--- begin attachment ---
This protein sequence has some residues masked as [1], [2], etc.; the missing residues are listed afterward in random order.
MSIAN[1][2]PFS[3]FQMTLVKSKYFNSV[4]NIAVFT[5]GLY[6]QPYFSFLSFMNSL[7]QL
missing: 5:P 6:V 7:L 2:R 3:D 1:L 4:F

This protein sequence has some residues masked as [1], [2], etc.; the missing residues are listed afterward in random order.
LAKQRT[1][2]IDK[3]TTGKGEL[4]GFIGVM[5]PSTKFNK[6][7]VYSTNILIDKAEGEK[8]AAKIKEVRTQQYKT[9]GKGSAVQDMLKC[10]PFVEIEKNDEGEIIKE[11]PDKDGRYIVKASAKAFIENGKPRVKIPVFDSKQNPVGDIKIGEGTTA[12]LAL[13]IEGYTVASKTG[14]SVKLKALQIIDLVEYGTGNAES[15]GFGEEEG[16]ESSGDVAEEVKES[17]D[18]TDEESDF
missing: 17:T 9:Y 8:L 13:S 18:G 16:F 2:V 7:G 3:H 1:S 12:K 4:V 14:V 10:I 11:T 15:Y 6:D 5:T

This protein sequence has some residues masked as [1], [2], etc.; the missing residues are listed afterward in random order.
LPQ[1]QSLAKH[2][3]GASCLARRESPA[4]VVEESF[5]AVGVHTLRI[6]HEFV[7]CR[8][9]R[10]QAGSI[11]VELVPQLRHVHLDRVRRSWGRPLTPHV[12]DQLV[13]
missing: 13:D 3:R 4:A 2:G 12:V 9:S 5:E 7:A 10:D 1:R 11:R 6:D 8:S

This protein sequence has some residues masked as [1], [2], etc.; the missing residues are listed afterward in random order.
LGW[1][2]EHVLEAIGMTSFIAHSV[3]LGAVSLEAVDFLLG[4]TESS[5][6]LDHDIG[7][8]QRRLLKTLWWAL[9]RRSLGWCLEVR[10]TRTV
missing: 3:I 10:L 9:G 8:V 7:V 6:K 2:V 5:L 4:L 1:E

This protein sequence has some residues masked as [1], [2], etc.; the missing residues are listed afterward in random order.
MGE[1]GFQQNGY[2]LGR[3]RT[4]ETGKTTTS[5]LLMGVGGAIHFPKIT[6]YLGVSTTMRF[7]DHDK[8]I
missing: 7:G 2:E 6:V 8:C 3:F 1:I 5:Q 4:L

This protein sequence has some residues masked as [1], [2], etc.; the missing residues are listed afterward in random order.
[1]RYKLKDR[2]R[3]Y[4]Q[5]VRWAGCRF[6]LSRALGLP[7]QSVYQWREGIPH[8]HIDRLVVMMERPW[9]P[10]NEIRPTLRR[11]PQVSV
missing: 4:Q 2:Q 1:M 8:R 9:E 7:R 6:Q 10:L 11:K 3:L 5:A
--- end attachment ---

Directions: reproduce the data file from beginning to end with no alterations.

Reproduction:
This protein sequence has some residues masked as [1], [2], etc.; the missing residues are listed afterward in random order.
MSIAN[1][2]PFS[3]FQMTLVKSKYFNSV[4]NIAVFT[5]GLY[6]QPYFSFLSFMNSL[7]QL
missing: 5:P 6:V 7:L 2:R 3:D 1:L 4:F

This protein sequence has some residues masked as [1], [2], etc.; the missing residues are listed afterward in random order.
LAKQRT[1][2]IDK[3]TTGKGEL[4]GFIGVM[5]PSTKFNK[6][7]VYSTNILIDKAEGEK[8]AAKIKEVRTQQYKT[9]GKGSAVQDMLKC[10]PFVEIEKNDEGEIIKE[11]PDKDGRYIVKASAKAFIENGKPRVKIPVFDSKQNPVGDIKIGEGTTA[12]LAL[13]IEGYTVASKTG[14]SVKLKALQIIDLVEYGTGNAES[15]GFGEEEG[16]ESSGDVAEEVKES[17]D[18]TDEESDF
missing: 17:T 9:Y 8:L 13:S 18:G 16:F 2:V 7:G 3:H 1:S 12:K 4:V 14:V 10:I 11:T 15:Y 6:D 5:T

This protein sequence has some residues masked as [1], [2], etc.; the missing residues are listed afterward in random order.
LPQ[1]QSLAKH[2][3]GASCLARRESPA[4]VVEESF[5]AVGVHTLRI[6]HEFV[7]CR[8][9]R[10]QAGSI[11]VELVPQLRHVHLDRVRRSWGRPLTPHV[12]DQLV[13]
missing: 13:D 3:R 4:A 2:G 12:V 9:S 5:E 7:A 10:D 1:R 11:R 6:D 8:S

This protein sequence has some residues masked as [1], [2], etc.; the missing residues are listed afterward in random order.
LGW[1][2]EHVLEAIGMTSFIAHSV[3]LGAVSLEAVDFLLG[4]TESS[5][6]LDHDIG[7][8]QRRLLKTLWWAL[9]RRSLGWCLEVR[10]TRTV
missing: 3:I 10:L 9:G 8:V 7:V 6:K 2:V 5:L 4:L 1:E

This protein sequence has some residues masked as [1], [2], etc.; the missing residues are listed afterward in random order.
MGE[1]GFQQNGY[2]LGR[3]RT[4]ETGKTTTS[5]LLMGVGGAIHFPKIT[6]YLGVSTTMRF[7]DHDK[8]I
missing: 7:G 2:E 6:V 8:C 3:F 1:I 5:Q 4:L

This protein sequence has some residues masked as [1], [2], etc.; the missing residues are listed afterward in random order.
[1]RYKLKDR[2]R[3]Y[4]Q[5]VRWAGCRF[6]LSRALGLP[7]QSVYQWREGIPH[8]HIDRLVVMMERPW[9]P[10]NEIRPTLRR[11]PQVSV
missing: 4:Q 2:Q 1:M 8:R 9:E 7:R 6:Q 10:L 11:K 3:L 5:A